It’s every parent’s nightmare: leaving a child in a hot car, and becoming the focus of an investigation and a community’s scrutiny. Heather Gudenkauf explores this horrifying and all-too-real scenario in her new novel Little Mercies, in which a social worker experiences the system she knows so well turning on her. Bookish caught up with Heather at BookExpo America, and chatted about her experience as an educator, running to clear her head, and why she empathizes with young mothers in particular.
Bookish: What are you reading right now that you’re really excited about?
Heather Gudenkauf: I just finished Adi Alsaid’s Let’s Get Lost. It’s a journey book, and I just thought he really nailed the voice of young people. As an educator, you pick up on that pretty quickly, and it sounds very authentic and honest and poignant. And I think it crosses over well; I don’t think it’s just for young adults. I enjoyed it a ton.
Bookish: Are there any authors you’re particularly excited about potentially bumping into at BEA this year?
HG: There are. I just had the opportunity to meet Jane Smiley, and I’m a huge Jane Smiley fan. I grew up in Iowa and my favorite novel by her is A Thousand Acres, which is actually is set in the town I grew up in. So, I got to chat with her and that was a highlight.
I haven’t been able to meet him yet, but there’s a young gentleman, Josh Sundquist, whose book Just Don’t Fall came out a couple years ago. It’s a memoir about having childhood cancer. I’d love to meet him. And so many more!
Bookish: I read that you’re a runner. Does being a runner impact your process as a writer?
HG: It does. I love to run. I’m very slow, but I still call myself somewhat of a runner. I just find it very relaxing, and it’s a good way to clear my head. Especially when I get a story and I’m kind of in knots about it, it’s a good way to really start thinking through and come up with different ideas. I find it very therapeutic.
Bookish: Your newest book, Little Mercies, hinges on a single incident that challenges your protagonist’s whole identity as a mother. What inspired you to take on these issues?
HG: Initially, it came from a news story that I had heard about: A social worker was charged criminally because of a really big case load, and a child was hurt when there should’ve been someone watching a little more closely. That really got me thinking. I’m in education as well, and we’re there to serve families and kids—what would happen if we found ourselves in a situation where we’re on the other side of the system? So as a writer and a mom of three, I was really interested in exploring that. I think about all the close calls that we have as mothers. What if I answered my cell phone on that busy street? What if I took my eyes off of my kids while they were at the playground? It was a lot to explore.
Bookish: How did your background in elementary education inform your approach to this book?
HG: I’ve been in education for over 20 years and worked with families from all different walks of life, and one thing I’ve learned over time is that everyone’s doing the best they can. Everyone’s lives are really busy and chaotic, and it’s really hard to find balance. I’m sure it’s always been the case, but it just seems like there are so many demands on people’s time and energy these days. As an educator, a working mom, and a writer, I’ve really had a chance to see that. Trying to find that balance has really been a challenge.
Bookish: It seems like you have a lot of empathy for your protagonist.
HG: I do. I very much empathize—especially with young mothers today. There’s a lot of high expectations and pressures and just a lot to deal with.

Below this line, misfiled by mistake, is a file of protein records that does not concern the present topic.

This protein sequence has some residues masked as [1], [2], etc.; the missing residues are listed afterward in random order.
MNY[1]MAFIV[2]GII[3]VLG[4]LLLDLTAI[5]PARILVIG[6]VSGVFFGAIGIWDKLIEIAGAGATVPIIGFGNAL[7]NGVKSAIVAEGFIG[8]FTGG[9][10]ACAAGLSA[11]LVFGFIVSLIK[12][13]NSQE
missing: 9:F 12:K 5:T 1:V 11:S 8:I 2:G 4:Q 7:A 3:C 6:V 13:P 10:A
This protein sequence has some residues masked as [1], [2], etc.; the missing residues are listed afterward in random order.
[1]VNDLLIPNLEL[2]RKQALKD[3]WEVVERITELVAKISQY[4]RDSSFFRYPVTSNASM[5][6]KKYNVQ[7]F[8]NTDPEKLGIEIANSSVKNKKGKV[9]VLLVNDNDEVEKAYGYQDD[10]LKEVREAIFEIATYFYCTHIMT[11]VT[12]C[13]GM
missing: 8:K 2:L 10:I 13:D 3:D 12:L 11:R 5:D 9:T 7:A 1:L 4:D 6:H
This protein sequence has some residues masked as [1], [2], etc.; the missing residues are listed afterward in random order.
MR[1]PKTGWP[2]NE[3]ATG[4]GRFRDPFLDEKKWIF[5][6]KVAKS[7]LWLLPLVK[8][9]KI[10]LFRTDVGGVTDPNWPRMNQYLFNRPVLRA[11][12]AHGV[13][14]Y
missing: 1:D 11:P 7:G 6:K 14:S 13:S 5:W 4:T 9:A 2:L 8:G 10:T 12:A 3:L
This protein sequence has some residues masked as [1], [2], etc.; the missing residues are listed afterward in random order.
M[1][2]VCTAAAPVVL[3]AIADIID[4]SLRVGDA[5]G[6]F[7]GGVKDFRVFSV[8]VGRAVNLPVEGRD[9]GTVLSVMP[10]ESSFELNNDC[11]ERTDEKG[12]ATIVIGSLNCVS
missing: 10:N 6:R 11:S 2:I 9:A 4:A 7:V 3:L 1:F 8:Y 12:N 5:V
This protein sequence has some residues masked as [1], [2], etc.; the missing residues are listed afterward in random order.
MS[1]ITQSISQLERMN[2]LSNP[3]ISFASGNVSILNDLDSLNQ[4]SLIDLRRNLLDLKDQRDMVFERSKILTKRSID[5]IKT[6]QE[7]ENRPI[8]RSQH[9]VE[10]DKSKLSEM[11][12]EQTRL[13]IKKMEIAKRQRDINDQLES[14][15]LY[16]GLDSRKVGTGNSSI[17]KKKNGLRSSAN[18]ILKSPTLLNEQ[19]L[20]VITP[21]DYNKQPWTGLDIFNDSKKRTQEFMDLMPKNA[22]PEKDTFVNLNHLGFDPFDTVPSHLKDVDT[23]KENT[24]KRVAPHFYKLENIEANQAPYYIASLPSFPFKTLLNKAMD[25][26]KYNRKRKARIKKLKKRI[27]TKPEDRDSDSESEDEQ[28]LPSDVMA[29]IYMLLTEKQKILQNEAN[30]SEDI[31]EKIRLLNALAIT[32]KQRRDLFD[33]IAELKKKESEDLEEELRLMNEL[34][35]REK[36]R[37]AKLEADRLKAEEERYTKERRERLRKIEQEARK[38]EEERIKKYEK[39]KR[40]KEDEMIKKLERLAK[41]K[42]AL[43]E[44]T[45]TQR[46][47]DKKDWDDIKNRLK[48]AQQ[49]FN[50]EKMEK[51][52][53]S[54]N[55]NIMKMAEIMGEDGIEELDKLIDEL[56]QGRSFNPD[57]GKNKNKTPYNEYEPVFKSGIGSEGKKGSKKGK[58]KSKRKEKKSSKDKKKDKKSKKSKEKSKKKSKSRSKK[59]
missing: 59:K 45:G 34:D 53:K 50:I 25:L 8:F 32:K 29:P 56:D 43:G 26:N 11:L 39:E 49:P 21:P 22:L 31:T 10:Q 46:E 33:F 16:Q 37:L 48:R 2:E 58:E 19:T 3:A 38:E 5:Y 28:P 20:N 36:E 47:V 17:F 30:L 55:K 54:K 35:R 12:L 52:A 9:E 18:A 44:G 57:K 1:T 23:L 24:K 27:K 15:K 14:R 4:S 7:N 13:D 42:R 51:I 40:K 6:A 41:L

Bookish: How did you go about researching social work as a profession for this book?
HG: I was able to meet a wonderful social worker in our town. She met with me several times and was able to share with me, anonymously of course, the ins and outs of some of the cases she’s worked on. We talked about how hard it is to let go of your job at the end of the day and take care of your own family, and what a challenge that can be. I think that’s often the case in a lot of service professions. Police work, teaching… It’s hard to let that go. She was a great person to have as a contact.
I also met with a family law attorney, who was able to help me navigate the legal system in the book. And our local police chief gave me a tour of the jail and the booking process. Thankfully, that was new to me.
Bookish: It seems like your book is very much about justice, and how it’s often complicated, not always black and white. Did you set out to write a book that painted a more nuanced picture of the idea of justice?
HG: I think so. The protagonist is a middle class, working mom who found herself in difficult position, and people are faced with that every day. I think what this situation did for the character in the novel is that it allowed her to see her clients in a different light. The story causes us, as readers, to pause for a moment, and take note that everybody’s going through something, everybody has difficult times. Not that that excuses anything, but maybe we should look at people with a more gentle lens.
Bookish: A lot of the online reactions to this book have been from mothers who are seized with the fear that they could make the same mistake your protagonist does. What do you hope your readers take away from this book other than empathy and understanding?
HG: To be kinder with themselves. Trying to strike that balance is so difficult. But also to be a little bit more aware—it’s always good to be more aware. Sometimes we get so caught up in our own little worlds that we don’t think about the consequences of a moment of distraction.
Heather Gudenkauf is an Edgar Award nominated, New York Times and USA Today bestselling author. Heather lives in Iowa with her husband and children. In her free time Heather enjoys spending time with her family, reading, and running.